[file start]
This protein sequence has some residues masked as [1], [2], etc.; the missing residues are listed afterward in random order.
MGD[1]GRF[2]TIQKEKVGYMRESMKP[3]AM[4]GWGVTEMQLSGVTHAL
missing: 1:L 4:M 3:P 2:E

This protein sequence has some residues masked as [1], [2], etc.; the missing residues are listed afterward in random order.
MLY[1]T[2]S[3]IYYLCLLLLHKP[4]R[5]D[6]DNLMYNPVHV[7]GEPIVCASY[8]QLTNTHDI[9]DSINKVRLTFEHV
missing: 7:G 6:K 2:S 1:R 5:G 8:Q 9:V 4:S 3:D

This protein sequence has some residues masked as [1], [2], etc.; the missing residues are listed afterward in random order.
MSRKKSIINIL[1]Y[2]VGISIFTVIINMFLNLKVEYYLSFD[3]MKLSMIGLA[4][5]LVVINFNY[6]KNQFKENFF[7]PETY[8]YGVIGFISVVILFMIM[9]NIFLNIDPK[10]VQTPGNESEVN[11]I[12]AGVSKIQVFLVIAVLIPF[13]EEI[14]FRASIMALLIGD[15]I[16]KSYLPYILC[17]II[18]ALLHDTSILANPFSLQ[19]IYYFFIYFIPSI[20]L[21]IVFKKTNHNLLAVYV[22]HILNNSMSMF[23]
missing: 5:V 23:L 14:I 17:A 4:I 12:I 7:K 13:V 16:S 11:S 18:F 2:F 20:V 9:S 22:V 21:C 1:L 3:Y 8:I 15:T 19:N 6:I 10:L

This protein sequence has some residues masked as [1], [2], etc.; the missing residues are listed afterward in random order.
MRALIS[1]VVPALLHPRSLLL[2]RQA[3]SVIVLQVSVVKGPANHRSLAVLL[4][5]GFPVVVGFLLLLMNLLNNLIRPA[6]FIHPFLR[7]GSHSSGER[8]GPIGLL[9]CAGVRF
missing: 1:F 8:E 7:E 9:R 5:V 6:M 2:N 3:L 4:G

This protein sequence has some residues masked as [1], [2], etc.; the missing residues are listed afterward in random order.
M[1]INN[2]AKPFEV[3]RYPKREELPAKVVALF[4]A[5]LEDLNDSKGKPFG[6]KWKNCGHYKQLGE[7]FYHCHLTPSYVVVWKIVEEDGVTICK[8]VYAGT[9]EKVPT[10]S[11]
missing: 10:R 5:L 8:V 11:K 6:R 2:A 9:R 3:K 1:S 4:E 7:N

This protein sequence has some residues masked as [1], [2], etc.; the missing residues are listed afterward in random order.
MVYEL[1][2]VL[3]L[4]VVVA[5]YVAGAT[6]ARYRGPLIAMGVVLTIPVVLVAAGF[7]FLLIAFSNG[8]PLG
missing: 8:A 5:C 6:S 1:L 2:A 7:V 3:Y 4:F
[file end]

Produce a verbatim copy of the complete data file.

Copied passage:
This protein sequence has some residues masked as [1], [2], etc.; the missing residues are listed afterward in random order.
MGD[1]GRF[2]TIQKEKVGYMRESMKP[3]AM[4]GWGVTEMQLSGVTHAL
missing: 1:L 4:M 3:P 2:E

This protein sequence has some residues masked as [1], [2], etc.; the missing residues are listed afterward in random order.
MLY[1]T[2]S[3]IYYLCLLLLHKP[4]R[5]D[6]DNLMYNPVHV[7]GEPIVCASY[8]QLTNTHDI[9]DSINKVRLTFEHV
missing: 7:G 6:K 2:S 1:R 5:G 8:Q 9:V 4:S 3:D

This protein sequence has some residues masked as [1], [2], etc.; the missing residues are listed afterward in random order.
MSRKKSIINIL[1]Y[2]VGISIFTVIINMFLNLKVEYYLSFD[3]MKLSMIGLA[4][5]LVVINFNY[6]KNQFKENFF[7]PETY[8]YGVIGFISVVILFMIM[9]NIFLNIDPK[10]VQTPGNESEVN[11]I[12]AGVSKIQVFLVIAVLIPF[13]EEI[14]FRASIMALLIGD[15]I[16]KSYLPYILC[17]II[18]ALLHDTSILANPFSLQ[19]IYYFFIYFIPSI[20]L[21]IVFKKTNHNLLAVYV[22]HILNNSMSMF[23]
missing: 5:V 23:L 14:I 17:A 4:I 12:I 7:K 13:V 16:S 11:S 18:F 2:F 20:V 9:S 22:V 21:C 1:L 3:Y 8:I 15:T 19:N 6:I 10:L

This protein sequence has some residues masked as [1], [2], etc.; the missing residues are listed afterward in random order.
MRALIS[1]VVPALLHPRSLLL[2]RQA[3]SVIVLQVSVVKGPANHRSLAVLL[4][5]GFPVVVGFLLLLMNLLNNLIRPA[6]FIHPFLR[7]GSHSSGER[8]GPIGLL[9]CAGVRF
missing: 1:F 8:E 7:E 9:R 5:V 6:M 2:N 3:L 4:G

This protein sequence has some residues masked as [1], [2], etc.; the missing residues are listed afterward in random order.
M[1]INN[2]AKPFEV[3]RYPKREELPAKVVALF[4]A[5]LEDLNDSKGKPFG[6]KWKNCGHYKQLGE[7]FYHCHLTPSYVVVWKIVEEDGVTICK[8]VYAGT[9]EKVPT[10]S[11]
missing: 10:R 5:L 8:V 11:K 6:R 2:A 9:R 3:K 1:S 4:E 7:N

This protein sequence has some residues masked as [1], [2], etc.; the missing residues are listed afterward in random order.
MVYEL[1][2]VL[3]L[4]VVVA[5]YVAGAT[6]ARYRGPLIAMGVVLTIPVVLVAAGF[7]FLLIAFSNG[8]PLG
missing: 8:A 5:C 6:S 1:L 2:A 7:V 3:Y 4:F